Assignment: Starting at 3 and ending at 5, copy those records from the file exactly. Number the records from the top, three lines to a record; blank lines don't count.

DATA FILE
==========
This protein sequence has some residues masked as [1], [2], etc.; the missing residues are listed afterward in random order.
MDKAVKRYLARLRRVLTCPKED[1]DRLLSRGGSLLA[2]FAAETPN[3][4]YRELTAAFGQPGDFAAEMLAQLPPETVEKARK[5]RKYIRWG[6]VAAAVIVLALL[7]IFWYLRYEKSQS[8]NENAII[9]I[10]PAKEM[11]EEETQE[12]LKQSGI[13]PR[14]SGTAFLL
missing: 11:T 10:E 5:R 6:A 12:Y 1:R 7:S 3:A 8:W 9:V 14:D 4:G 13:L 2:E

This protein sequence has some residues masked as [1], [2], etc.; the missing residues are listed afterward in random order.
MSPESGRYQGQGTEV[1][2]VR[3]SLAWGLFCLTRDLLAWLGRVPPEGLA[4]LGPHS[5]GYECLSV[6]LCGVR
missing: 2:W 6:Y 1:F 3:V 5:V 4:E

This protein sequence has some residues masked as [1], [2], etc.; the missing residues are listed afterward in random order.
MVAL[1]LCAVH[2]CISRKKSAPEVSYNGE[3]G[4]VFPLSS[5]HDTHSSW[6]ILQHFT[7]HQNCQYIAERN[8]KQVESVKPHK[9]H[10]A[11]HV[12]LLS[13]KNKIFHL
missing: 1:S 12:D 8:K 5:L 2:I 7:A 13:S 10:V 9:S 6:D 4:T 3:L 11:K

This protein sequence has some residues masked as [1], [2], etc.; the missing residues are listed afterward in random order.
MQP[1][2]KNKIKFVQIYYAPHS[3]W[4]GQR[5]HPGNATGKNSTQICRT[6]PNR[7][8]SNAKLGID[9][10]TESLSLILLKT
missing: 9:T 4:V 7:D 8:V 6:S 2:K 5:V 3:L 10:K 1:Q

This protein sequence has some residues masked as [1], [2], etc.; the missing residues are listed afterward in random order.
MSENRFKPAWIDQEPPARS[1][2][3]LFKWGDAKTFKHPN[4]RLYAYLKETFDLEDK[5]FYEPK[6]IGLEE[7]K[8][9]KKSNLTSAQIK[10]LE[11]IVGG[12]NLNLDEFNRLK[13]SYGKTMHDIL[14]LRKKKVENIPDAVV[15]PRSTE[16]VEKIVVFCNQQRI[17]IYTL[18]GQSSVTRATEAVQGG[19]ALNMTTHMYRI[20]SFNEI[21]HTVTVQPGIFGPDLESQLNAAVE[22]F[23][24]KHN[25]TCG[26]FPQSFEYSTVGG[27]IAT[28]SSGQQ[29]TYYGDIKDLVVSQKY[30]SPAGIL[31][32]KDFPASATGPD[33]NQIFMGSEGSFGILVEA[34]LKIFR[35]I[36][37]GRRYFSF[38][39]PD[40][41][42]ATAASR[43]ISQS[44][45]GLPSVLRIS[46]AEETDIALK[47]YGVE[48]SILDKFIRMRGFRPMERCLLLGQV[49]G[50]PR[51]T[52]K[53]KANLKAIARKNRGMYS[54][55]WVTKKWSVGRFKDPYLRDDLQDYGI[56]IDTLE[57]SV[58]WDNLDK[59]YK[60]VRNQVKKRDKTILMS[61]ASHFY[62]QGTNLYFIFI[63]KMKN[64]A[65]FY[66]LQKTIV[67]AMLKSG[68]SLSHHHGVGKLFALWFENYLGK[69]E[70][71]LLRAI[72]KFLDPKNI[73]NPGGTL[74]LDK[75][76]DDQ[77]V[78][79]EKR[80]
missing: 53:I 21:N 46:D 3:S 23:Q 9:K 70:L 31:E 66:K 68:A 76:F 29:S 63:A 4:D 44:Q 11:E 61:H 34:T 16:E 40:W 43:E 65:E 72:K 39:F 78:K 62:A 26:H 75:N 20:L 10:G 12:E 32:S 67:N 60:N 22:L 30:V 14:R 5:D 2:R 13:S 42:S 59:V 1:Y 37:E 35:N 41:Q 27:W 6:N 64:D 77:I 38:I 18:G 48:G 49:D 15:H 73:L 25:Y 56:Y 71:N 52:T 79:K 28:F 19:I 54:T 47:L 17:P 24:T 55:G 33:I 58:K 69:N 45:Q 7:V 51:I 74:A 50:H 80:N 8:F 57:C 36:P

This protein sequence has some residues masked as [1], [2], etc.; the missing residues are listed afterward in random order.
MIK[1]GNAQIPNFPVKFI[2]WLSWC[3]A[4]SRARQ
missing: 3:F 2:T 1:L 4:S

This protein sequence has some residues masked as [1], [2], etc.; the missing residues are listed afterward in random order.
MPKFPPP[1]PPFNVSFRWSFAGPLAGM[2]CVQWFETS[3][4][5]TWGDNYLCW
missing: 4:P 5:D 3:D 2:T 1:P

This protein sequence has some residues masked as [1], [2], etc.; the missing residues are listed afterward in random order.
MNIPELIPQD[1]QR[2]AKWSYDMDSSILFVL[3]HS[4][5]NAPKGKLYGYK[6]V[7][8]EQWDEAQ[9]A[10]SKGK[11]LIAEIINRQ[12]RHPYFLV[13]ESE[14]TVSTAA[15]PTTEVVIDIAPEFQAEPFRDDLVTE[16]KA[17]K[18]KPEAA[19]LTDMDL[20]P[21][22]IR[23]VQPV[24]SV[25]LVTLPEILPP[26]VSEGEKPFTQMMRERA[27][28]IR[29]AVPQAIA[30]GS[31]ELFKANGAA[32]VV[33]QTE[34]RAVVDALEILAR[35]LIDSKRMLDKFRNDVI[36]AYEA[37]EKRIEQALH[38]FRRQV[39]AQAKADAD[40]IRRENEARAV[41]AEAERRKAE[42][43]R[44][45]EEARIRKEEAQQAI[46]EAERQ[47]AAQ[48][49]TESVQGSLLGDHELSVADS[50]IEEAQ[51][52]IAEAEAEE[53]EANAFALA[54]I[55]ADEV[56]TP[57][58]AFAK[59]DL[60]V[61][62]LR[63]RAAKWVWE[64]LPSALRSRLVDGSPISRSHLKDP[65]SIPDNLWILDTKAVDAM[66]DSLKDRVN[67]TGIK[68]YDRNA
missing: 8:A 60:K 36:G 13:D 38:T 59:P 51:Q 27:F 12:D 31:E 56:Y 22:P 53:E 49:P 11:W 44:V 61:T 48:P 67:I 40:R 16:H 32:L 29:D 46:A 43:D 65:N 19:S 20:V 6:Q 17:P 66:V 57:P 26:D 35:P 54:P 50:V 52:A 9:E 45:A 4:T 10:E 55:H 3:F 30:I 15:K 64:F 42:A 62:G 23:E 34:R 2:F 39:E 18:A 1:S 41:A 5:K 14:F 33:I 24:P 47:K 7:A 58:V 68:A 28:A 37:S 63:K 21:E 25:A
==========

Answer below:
This protein sequence has some residues masked as [1], [2], etc.; the missing residues are listed afterward in random order.
MVAL[1]LCAVH[2]CISRKKSAPEVSYNGE[3]G[4]VFPLSS[5]HDTHSSW[6]ILQHFT[7]HQNCQYIAERN[8]KQVESVKPHK[9]H[10]A[11]HV[12]LLS[13]KNKIFHL
missing: 1:S 12:D 8:K 5:L 2:I 7:A 13:S 10:V 9:S 6:D 4:T 3:L 11:K

This protein sequence has some residues masked as [1], [2], etc.; the missing residues are listed afterward in random order.
MQP[1][2]KNKIKFVQIYYAPHS[3]W[4]GQR[5]HPGNATGKNSTQICRT[6]PNR[7][8]SNAKLGID[9][10]TESLSLILLKT
missing: 9:T 4:V 7:D 8:V 6:S 2:K 5:V 3:L 10:K 1:Q

This protein sequence has some residues masked as [1], [2], etc.; the missing residues are listed afterward in random order.
MSENRFKPAWIDQEPPARS[1][2][3]LFKWGDAKTFKHPN[4]RLYAYLKETFDLEDK[5]FYEPK[6]IGLEE[7]K[8][9]KKSNLTSAQIK[10]LE[11]IVGG[12]NLNLDEFNRLK[13]SYGKTMHDIL[14]LRKKKVENIPDAVV[15]PRSTE[16]VEKIVVFCNQQRI[17]IYTL[18]GQSSVTRATEAVQGG[19]ALNMTTHMYRI[20]SFNEI[21]HTVTVQPGIFGPDLESQLNAAVE[22]F[23][24]KHN[25]TCG[26]FPQSFEYSTVGG[27]IAT[28]SSGQQ[29]TYYGDIKDLVVSQKY[30]SPAGIL[31][32]KDFPASATGPD[33]NQIFMGSEGSFGILVEA[34]LKIFR[35]I[36][37]GRRYFSF[38][39]PD[40][41][42]ATAASR[43]ISQS[44][45]GLPSVLRIS[46]AEETDIALK[47]YGVE[48]SILDKFIRMRGFRPMERCLLLGQV[49]G[50]PR[51]T[52]K[53]KANLKAIARKNRGMYS[54][55]WVTKKWSVGRFKDPYLRDDLQDYGI[56]IDTLE[57]SV[58]WDNLDK[59]YK[60]VRNQVKKRDKTILMS[61]ASHFY[62]QGTNLYFIFI[63]KMKN[64]A[65]FY[66]LQKTIV[67]AMLKSG[68]SLSHHHGVGKLFALWFENYLGK[69]E[70][71]LLRAI[72]KFLDPKNI[73]NPGGTL[74]LDK[75][76]DDQ[77]V[78][79]EKR[80]
missing: 53:I 21:N 46:D 3:S 23:Q 9:K 70:L 31:E 66:K 68:A 76:F 29:S 63:A 4:D 44:Q 11:E 61:H 34:T 16:E 40:W 43:E 65:E 72:K 39:F 78:K 62:A 26:H 75:N 20:L 10:G 12:E 32:S 67:N 60:N 22:L 30:V 14:R 5:D 2:R 13:S 42:S 59:V 1:Y 37:E 35:N 41:Q 27:W 6:N 64:D 77:I 38:I 18:G 48:G 49:D 15:H 73:L 25:Y 56:Y 71:N 52:T 79:K 28:F 19:I 54:T 47:L 17:P 24:T 55:G 33:I 58:K 69:N 45:Q 7:V 51:I 74:A 50:H 80:N 8:F 57:C 36:P